> (after all, only Perl parses perl, right?)
    >
    > my first working attempt is grepp1 at the bottom
    >
    >
    > And then I realized this wouldn't allow me to pipe things to grepp1,
    > so out comes the second attempt (grepp2)
    >
    >
    > By now I'm using grepp2 very happily until I needed a case sensitive
    > match :(
    > After a tough time, this came out:
    > $ cat grepp3
    > #!/usr/bin/perl -nsw
    > # use strict; ## BEGIN does not like strict


    BEGIN and strict have no problems with each other. Just declare your
    variables, as strict requires.

    >
    > # grepp [-I] pattern [file1 [file2 [...]]]
    >
    > BEGIN {
    > $expr = shift; ## need error checking!!!
    > $regex = qr/$expr/i;
    > { no warnings; ## -I might not have been specified
    > if ($I) { $regex = qr/$expr/; }
    > } # end no warnings
    > $\ = "\n"; ## nice little trick


    ....but only needed if you insist in chomp()ing the input.

    > }
    >
    > chomp;
    > print if /$regex/;
    >
    >
    > Now I'm working on grepp4, trying to add options from the 'real' grep.
    > + -c == only count matches
    > + -H == print the file name
    > + -n == print the line number
    > + -V == print version and exit
    >
    > but I don't like having the "use strict;" out.
    >
    > Is it better to manually shift all parameters and verify if they're
    > options or the pattern or filenames?
    >
    > Did I do something wrong with the "perl -s", "use strict;" and "BEGIN"
    > block?


    Well, you need to declare your variables with strict. A first attempt
    would look like this (I'm leaving the -I flag out, that's not the problem).
    Note that this code does *not* work:

    #!/usr/local/bin/perl -nsw

    my $regex; # we need that outside the BEGIN block
    BEGIN {
    my $expr = shift;
    $regex = qr/$expr/;
    }

    print if /$regex/;

    The problem is that -n constructs a loop around the whole script,
    which means that the run-time effect of "my $regex" happens each
    time around the loop. But the run-time effect of my() is to clear
    the variable, so $regex is not set when it is needed.

    The easiest way out is to use a package variable for $regex. So a
    working variant of your script would be:

    #!/usr/local/bin/perl -nsw
    use strict; ## BEGIN does not like strict

    # grepp [-I] pattern [file1 [file2 [...]]]

    our $regex;
    BEGIN {
    my $expr = shift; ## need error checking!!!
    $regex = qr/$expr/i or die "invalid pattern: /$expr/"; # like this? :)
    if (our $I) {
    $regex = qr/$expr/;
    }
    }

    print if /$regex/;

    A better solution would be to write the loop yourself and keep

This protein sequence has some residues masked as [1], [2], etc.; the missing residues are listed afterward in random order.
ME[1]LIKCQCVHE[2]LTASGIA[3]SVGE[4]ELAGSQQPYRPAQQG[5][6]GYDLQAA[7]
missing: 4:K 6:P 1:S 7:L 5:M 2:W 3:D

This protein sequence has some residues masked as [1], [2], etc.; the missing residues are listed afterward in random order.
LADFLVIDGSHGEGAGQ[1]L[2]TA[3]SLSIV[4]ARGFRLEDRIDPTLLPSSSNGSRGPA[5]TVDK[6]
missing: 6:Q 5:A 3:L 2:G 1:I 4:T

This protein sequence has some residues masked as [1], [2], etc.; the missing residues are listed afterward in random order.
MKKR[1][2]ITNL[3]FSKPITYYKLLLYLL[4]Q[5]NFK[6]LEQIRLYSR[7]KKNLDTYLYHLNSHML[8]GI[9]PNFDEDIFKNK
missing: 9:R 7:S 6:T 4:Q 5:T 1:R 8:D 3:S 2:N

"my $regex" out of it. BEGIN is just a trick to keep some code
    out of the loop, but it doesn't work very well in this case.

    You may want to take a look at the _Perl Cookbook_, which devotes
    a whole chapter to grep-like programs. (The first edition did,
    I guess the second one still does.)

    [more grep's snipped]

    Anno
     
    Anno Siegel, Nov 14, 2003
    #4
  5. Pedro Graca

    Pedro Graca Guest

    Pedro Graca, Nov 14, 2003
    #5
  6. Pedro Graca

    Pedro Graca Guest

    Ben Morrow wrote:
    > Pedro Graca <> wrote:
    >> #!/usr/bin/perl -nsw
    >> # use strict; ## BEGIN does not like strict

    >
    > There is no problem with BEGIN and strictures. You do have to make
    > sure all variables are declared before you use them: if you are going
    > to use them both inside and outside the BEGIN block then the
    > declaration must come before the BEGIN block. So here you would need:
    >
    >> # grepp [-I] pattern [file1 [file2 [...]]]

    >
    > my ($expr, $regex);


    Does not work. Have to make them 'our'
    our ($expr, $regex, $I);

    >> BEGIN {
    >> $expr = shift; ## need error checking!!!
    >> $regex = qr/$expr/i;
    >> { no warnings; ## -I might not have been specified

    >
    > Doesn't matter... undef is perfectly false and won't give a warning
    > here. $expr might, though, if you don't specify an expression.


    Problem was with $I. When I tried
    grepp -I pattern file
    there would be no warning, but with
    grepp pattern file
    I'd get
    Name "main::I" used only once: possible typo at ...
    [ grepp symlinks to the latest greppn ]

    Now, with $I declared with 'our' everything is ok :)

    .... well, if I try grepp -X it complains "main::X" used only once

    hopefully I'll have that dealt with in grepp4 (or maybe grepp57)

    >> $\ = "\n"; ## nice little trick

    >
    > Another nice trick is -l, which does the chomp as well.


    two more lines off of my code.

    >> but I don't like having the "use strict;" out.

    >
    > That is a good instinct. Cultivate it... :)


    It's back on, right where it should!

    > I would suggest that it would be better to use one of the Getopt
    > modules from CPAN, probably Getopt::Std.


    Thank you. That module does not get installed by default, but dealing
    with command-line options is such a daunting task I do not feel like
    reinventing the wheel for that.

    >> Did I do something wrong with the "perl -s", "use strict;" and "BEGIN"
    >> block?

    >
    > If you use -s, then the variable it creates are globals, so you must
    > declare them with 'our' rather than with 'my'.


    Ah! that's it!


    Thank you very much for your answers.

    --
    ..sig
     
    Pedro Graca, Nov 14, 2003
    #6